On January 1, 2022,  a version of the beloved character “Winnie the Pooh” entered the public domain. January 1st is also known annually in the United States as Public Domain Day. But what exactly is the “public domain”?  Does this mean that anyone can use Pooh Bear in their creative works now? 

Before we go further, we should first explore what it means for a work to be in the public domain.  

Creative works that have no protection under intellectual property laws are considered to be in the public domain, and may be freely used by anyone. This means that the works are owned by the public, and generally, a copyright, trademark, or patent may not be obtained. 

Generally speaking, works can enter the public domain in one of four ways: 

a) the original copyright has expired, 

b) the copyright owner intentionally places the work in the public domain, 

c) the copyright renewal process was not followed correctly by the owner, and 

d) the work is not protected by copyright laws. 

As a result, on New Year’s Day 2022 alone, almost 400,000 works including sound recordings, films and books entered the public domain. You can find a complete list of some of these works provided by the Duke Law School Center for the Study of Public Domain here.   

Using Public Domain Works

Public domain works can be used without permission because there is no “owner” or property rights.  A derivative work can be created from the work, and this could be copyrighted. Duke University’s Center for the Study of the Public Domain states, “When a work enters the public domain it means the public can afford to use it freely, to give it new currency….”

It should also be noted that the public domain offers an opportunity to grapple with our cultural past as teachable moments for today and shine a light on creators from our history who may have been mistreated, neglected and forgotten. As Southwestern Law School Professor Kevin J. Greene points out in “Copynorms,” Black Cultural Production, and the Debate over African-American Reparations, due to past unfair treatment and economic exploitation of Black music artists, many of whom were barred from basic copyright protections, their works “[were] so extensively appropriated as to essentially dedicate Black innovation in cultural production into the public domain” without prior fair compensation. Therefore those whose works that are entering the public domain properly is a feat in itself.

Proceed with Caution: Limitations of Using Public Domain

Still there may be scenarios in which works in the public domain have copyright protection. For example, a book of images in the public domain may still be copyrighted as a “collective work.”  The individual images may be in the public domain, but the book may not be copied or distributed as a whole. In addition, a derivative work or adaptation of a work in the public domain may have copyright protection. William Shakespeare’s The Taming of the Shrew is in the public domain, but the film “Ten Things I Hate About You,” an adaptation of the Shakespeare tale, has an active copyright.   

Some components, such as other characters or plotlines, may not have obtained public domain status because they may have been introduced in later, related works.  For example, the original Star Wars movie will enter the public domain in 2072, but characters from the newer movies, such as Rey and Poe, will continue to have protection.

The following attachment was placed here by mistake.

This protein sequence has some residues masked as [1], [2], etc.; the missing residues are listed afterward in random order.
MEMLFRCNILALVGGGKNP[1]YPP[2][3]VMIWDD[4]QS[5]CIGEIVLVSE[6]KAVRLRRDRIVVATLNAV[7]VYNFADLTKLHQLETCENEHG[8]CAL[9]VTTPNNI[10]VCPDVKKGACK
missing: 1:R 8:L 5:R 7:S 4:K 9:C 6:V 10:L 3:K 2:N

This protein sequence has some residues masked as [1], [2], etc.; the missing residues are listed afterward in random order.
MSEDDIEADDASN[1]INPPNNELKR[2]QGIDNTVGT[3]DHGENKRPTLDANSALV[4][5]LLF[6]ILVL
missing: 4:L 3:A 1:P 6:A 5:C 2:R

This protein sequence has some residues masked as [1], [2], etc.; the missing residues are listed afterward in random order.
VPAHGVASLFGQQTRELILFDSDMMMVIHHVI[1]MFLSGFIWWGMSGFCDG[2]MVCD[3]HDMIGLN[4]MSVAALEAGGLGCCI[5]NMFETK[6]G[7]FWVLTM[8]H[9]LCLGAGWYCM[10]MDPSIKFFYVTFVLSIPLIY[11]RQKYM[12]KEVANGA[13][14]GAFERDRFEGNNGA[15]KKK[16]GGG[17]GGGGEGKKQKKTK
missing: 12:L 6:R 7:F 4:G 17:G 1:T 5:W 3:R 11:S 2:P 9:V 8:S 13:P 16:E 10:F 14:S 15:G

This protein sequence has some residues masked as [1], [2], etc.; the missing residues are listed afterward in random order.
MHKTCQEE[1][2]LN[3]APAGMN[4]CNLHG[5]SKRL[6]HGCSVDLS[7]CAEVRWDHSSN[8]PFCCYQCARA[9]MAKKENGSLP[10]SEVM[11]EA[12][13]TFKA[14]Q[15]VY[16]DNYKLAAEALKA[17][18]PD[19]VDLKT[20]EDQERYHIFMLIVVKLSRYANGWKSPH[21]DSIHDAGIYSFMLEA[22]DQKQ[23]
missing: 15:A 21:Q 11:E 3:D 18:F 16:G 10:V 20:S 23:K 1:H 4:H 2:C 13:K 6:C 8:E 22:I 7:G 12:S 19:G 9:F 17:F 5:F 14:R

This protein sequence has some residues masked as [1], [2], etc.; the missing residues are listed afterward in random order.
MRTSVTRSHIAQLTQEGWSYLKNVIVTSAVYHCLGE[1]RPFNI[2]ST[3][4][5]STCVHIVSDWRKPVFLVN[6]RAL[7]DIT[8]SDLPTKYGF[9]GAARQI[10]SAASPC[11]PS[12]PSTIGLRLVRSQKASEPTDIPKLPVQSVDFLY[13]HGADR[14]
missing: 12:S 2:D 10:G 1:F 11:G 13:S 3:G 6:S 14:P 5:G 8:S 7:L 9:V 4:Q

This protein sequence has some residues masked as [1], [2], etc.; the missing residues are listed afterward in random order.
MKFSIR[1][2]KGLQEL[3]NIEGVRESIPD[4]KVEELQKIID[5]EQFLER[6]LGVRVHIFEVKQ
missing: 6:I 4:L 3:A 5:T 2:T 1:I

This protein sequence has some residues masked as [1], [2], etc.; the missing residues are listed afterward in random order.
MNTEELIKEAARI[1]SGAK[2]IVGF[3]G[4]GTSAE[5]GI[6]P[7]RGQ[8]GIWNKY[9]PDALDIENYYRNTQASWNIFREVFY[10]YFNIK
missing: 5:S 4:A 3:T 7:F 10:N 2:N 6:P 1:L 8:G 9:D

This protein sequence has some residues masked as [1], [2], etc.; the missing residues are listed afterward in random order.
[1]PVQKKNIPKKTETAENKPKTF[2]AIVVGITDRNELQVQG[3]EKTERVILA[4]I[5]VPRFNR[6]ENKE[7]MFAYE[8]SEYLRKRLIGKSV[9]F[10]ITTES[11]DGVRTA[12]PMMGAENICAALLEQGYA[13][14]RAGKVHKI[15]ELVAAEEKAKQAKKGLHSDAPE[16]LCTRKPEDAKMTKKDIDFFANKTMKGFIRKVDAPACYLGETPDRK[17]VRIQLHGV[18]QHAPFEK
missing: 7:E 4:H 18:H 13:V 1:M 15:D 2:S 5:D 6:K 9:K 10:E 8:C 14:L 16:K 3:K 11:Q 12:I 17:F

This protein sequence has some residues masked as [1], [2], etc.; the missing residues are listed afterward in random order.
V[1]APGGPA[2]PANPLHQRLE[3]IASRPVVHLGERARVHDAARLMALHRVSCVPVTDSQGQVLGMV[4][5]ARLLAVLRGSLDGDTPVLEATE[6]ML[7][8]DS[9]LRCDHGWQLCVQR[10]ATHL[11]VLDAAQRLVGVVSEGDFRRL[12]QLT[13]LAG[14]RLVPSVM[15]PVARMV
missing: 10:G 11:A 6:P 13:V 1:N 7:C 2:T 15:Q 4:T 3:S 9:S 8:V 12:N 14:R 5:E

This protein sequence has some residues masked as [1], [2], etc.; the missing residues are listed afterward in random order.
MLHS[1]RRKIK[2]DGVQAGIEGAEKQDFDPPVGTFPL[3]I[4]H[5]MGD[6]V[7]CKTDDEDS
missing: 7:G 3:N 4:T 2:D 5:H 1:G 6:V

Trademarks are also in the mix with public domain. While the original Winnie the Pooh story is in the public domain, Disney owns the trademark for the beloved bear in many areas of commerce, including clothing and stuffed animals. Unless one wants to battle Disney’s lawyers, creators cannot produce trademarked-protected items with Pooh’s likeness.

Stanford University has created a great flowchart that helps evaluate whether something is in the public domain.

Can a Creator Bypass Public Domain?

Generally speaking, copyright protection for works created after January 1, 1978, last for the life of the author/creator, plus an additional 70 years. (There are some other rules, which you can review here: https://www.copyright.gov/help/faq/faq-duration.html). Copyrights after 1978 are not subject to renewal. As such, a work generally cannot bypass the public domain. However, there are ways to obtain ownership protections, including trademarking certain aspects of works, such as characters, or creating and copyrighting a derivative work that gives the creator some future control. 

How to Determine Fair Use 

Fair Use has been the subject of many lawsuits because creators often feel too much of their work has been utilized by someone else. It is a “legal doctrine that promotes freedom of expression by permitting the unlicensed use of copyright protected works in certain circumstances.” Section 107 of the US Copyright Act states the following four factors that are taken into account when determining fair use: 

  1. The purpose of the use;
  2. The nature of the work used;
  3. The amount and substantiality of the work used; and 
  4. The effect of the use upon the potential market for or value of the work used. 

Public domain works do not require an assessment of these factors; however, if a creator seeks to use something from a copyrighted work, an assessment should be conducted to ensure there is no infringement upon the copyright owner’s rights. Cornell University provides an excellent checklist to assist a creator with addressing any issues.

Disclaimer: Nothing in this article shall be construed as legal advice.

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The Michelson Institute for Intellectual Property, an initiative of the Michelson 20MM Foundation, provides access to empowering IP education for budding inventors and entrepreneurs. Michelson 20MM was founded thanks to the generous support of renowned spinal surgeon Dr. Gary K. Michelson and Alya Michelson. To learn more, visit 20mm.org.